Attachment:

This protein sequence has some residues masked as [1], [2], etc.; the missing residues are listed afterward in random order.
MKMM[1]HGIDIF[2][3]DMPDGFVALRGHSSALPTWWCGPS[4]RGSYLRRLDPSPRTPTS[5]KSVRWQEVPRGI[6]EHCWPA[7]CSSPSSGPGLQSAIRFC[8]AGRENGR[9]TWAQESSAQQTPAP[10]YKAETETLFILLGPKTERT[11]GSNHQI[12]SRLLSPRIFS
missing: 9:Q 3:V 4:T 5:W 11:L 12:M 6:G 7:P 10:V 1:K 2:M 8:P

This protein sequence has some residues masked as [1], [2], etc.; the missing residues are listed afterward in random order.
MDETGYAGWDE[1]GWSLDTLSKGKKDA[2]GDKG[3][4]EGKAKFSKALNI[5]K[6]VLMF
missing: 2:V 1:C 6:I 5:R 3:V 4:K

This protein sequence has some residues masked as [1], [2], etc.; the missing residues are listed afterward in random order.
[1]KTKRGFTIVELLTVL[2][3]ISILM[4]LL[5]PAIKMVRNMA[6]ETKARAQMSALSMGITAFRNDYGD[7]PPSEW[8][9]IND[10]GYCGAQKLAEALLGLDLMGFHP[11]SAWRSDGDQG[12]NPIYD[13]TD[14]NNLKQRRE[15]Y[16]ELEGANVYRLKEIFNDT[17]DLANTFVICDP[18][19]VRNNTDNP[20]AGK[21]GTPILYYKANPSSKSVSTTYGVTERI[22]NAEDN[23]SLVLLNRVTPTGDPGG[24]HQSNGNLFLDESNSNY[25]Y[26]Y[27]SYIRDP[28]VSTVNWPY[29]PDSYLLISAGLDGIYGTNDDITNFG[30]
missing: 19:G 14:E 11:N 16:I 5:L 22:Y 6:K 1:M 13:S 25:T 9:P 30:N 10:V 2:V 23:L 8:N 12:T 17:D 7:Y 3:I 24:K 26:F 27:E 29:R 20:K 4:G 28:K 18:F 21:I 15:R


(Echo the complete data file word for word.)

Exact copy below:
This protein sequence has some residues masked as [1], [2], etc.; the missing residues are listed afterward in random order.
MKMM[1]HGIDIF[2][3]DMPDGFVALRGHSSALPTWWCGPS[4]RGSYLRRLDPSPRTPTS[5]KSVRWQEVPRGI[6]EHCWPA[7]CSSPSSGPGLQSAIRFC[8]AGRENGR[9]TWAQESSAQQTPAP[10]YKAETETLFILLGPKTERT[11]GSNHQI[12]SRLLSPRIFS
missing: 9:Q 3:V 4:T 5:W 11:L 12:M 6:G 7:P 10:V 1:K 2:M 8:P

This protein sequence has some residues masked as [1], [2], etc.; the missing residues are listed afterward in random order.
MDETGYAGWDE[1]GWSLDTLSKGKKDA[2]GDKG[3][4]EGKAKFSKALNI[5]K[6]VLMF
missing: 2:V 1:C 6:I 5:R 3:V 4:K

This protein sequence has some residues masked as [1], [2], etc.; the missing residues are listed afterward in random order.
[1]KTKRGFTIVELLTVL[2][3]ISILM[4]LL[5]PAIKMVRNMA[6]ETKARAQMSALSMGITAFRNDYGD[7]PPSEW[8][9]IND[10]GYCGAQKLAEALLGLDLMGFHP[11]SAWRSDGDQG[12]NPIYD[13]TD[14]NNLKQRRE[15]Y[16]ELEGANVYRLKEIFNDT[17]DLANTFVICDP[18][19]VRNNTDNP[20]AGK[21]GTPILYYKANPSSKSVSTTYGVTERI[22]NAEDN[23]SLVLLNRVTPTGDPGG[24]HQSNGNLFLDESNSNY[25]Y[26]Y[27]SYIRDP[28]VSTVNWPY[29]PDSYLLISAGLDGIYGTNDDITNFG[30]
missing: 19:G 14:E 11:N 16:I 5:L 22:Y 6:K 1:M 13:S 25:T 9:P 30:N 10:V 2:V 23:L 8:N 12:T 17:D 7:Y 3:I 24:K 26:F 27:E 29:R 20:K 4:G 28:K 18:F 21:I 15:R